Join Date
    Oct 2007
    Posts
    504
    Ok, memory clock is obtained from bus clock but how?
    So how you get 333MHz for DDR2-667 on Barcelona, and 400MHz for DDR2-800 or 533MHz for DDR2-1066 for Phenom?
    IQ_NOT_LESS_OR_EQUAL

    outdated hardware

  22. #347
    Fused
    Join Date
    Dec 2003
    Location
    Malaysia
    Posts
    2,789
    Quote Originally Posted by Sunfire View Post
    Ok, memory clock is obtained from bus clock but how?
    So how you get 333MHz for DDR2-667 on Barcelona, and 400MHz for DDR2-800 or 533MHz for DDR2-1066 for Phenom?
    i came out with this.... but no confirmation yet

    Memory Clock Speed
    Code:
    NB Speed	HTT	      DDR400          DDR533         DDR667          DDR800          DDR1066    
    
    1600Mhz		200MHz		200MHz		266MHz		320MHz		400MHz		533MHz
    1800MHz		200MHz		200MHz		257MHz		300MHz		360MHz		450MHz
    Memory clock = NB Speed / memory divider

    Memory divider
    DDR 400 = NB Multiplier
    DDR 466 = NB Multiplier - 1
    DDR 533 = NB Multiplier - 2
    DDR 667 = NB Multiplier - 3
    DDR 1066 = NB Multiplier - 4

    indiana_74... few more tweak to set your HT link speed and NB Speed
    Link : http://www.xtremesystems.org/forums/...=164768&page=2
    Last edited by tictac; 11-09-2007 at 09:12 AM.

  23. #348
    Xtreme Enthusiast
    Join Date
    Oct 2007
    Posts
    504
    Quote Originally Posted by tictac View Post
    i came out with this.... but no confirmation yet

    Memory Clock Speed
    Code:
    NB Speed	HTT	      DDR400          DDR533         DDR667          DDR800          DDR1066    
    
    1600Mhz		200MHz		200MHz		266MHz		320MHz		400MHz		533MHz
    1800MHz		200MHz		200MHz		257MHz		300MHz		360MHz		450MHz
    Memory clock = NB Speed / memory divider

    Memory divider
    DDR 400 = NB Multiplier
    DDR 466 = NB Multiplier - 1
    DDR 533 = NB Multiplier - 2
    DDR 667 = NB Multiplier - 3
    DDR 1066 = NB Multiplier - 4

    indiana_74... few more tweak to set your HT link speed and NB Speed
    Link : http://www.xtremesystems.org/forums/...=164768&page=2
    This is interesting. Thanks for the info!
    The cores and the NB are separated from each other, so the voltages can be adjusted separated too. With a locked Phenom where you can't raise the multiplier just the HT freq, the NB freq is going with it? Or it can be controlled separetly too? And the L3 and Ram freq?
    IQ_NOT_LESS_OR_EQUAL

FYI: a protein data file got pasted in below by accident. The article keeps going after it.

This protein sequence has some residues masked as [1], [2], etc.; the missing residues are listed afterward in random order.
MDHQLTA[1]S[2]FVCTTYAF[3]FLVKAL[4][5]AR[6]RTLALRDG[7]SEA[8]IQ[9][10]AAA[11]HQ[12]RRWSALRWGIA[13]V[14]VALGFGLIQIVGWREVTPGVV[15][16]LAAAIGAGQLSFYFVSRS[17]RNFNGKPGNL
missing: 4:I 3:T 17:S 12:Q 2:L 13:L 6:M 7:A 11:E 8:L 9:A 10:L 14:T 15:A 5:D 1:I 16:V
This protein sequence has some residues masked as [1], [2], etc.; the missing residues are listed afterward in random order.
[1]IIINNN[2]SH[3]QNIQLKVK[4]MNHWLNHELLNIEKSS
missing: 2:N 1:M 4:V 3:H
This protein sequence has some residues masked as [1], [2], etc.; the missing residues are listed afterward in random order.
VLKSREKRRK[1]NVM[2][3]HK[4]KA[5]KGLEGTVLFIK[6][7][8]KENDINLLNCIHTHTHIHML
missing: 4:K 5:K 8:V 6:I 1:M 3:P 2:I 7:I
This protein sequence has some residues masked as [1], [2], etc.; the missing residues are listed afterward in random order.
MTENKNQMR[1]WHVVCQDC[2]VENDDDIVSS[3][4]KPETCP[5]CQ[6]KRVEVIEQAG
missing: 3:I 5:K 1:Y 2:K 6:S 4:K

outdated hardware

  24. #349
    Xtreme Member
    Join Date
    Nov 2007
    Posts
    103
    Quote Originally Posted by Sunfire View Post
    With a locked Phenom where you can't raise the multiplier just the HT freq, the NB freq is going with it? Or it can be controlled separetly too? And the L3 and Ram freq?
    It would go with it, but probably you can degrade the NB's own multiplier. (Hopefully AMD won't lock it downwards. edit: would be a stupid idea.)
    L3 freq is the same as NB's, isn't it?

    BTW, HT freq is already a derived clock, using the HT multiplier - you mean the external clock/system clock. (HT clock = ext. clock * HT multiplier.)
    Last edited by dess; 11-09-2007 at 01:19 PM. Reason: spelling

  25. #350
    Xtreme Cruncher
    Join Date
    Jun 2006
    Posts
    6,173
    Quote Originally Posted by dess View Post
    It would go with it, but probably you can degrade the NB's own multiplier. (Hopefully AMD won't lock it downwards. edit: would be a stupid idea.)
    L3 freq is the same as NB's, isn't it?

    BTW, HT freq is already a devided clock, using the HT multiplier - you mean the external clock/system clock. (HT clock = ext. clock * HT multiplier.)
    "L3 freq is the same as NB's, isn't it?"-> yes and OCing the whole NB would easily bring down latency of L3 and mem. latency.Now the NB runs at rather low 1.8Ghz.WIth the NB clock up to 2.5Ghz,we could see a nice boost in some cache sensitive apps.Also,every single Phenom we saw had its ram clocked low with poor timing .I can't believe people who could get their hands on such a sparse part at this moment ,couldn't get some decent LL DDR2 kit

Page 14 of 16 FirstFirst ... 4111213141516 LastLast

Bookmarks

Bookmarks

Posting Permissions

  • You may not post new threads
  • You may not post replies
  • You may not post attachments
  • You may not edit your posts
  •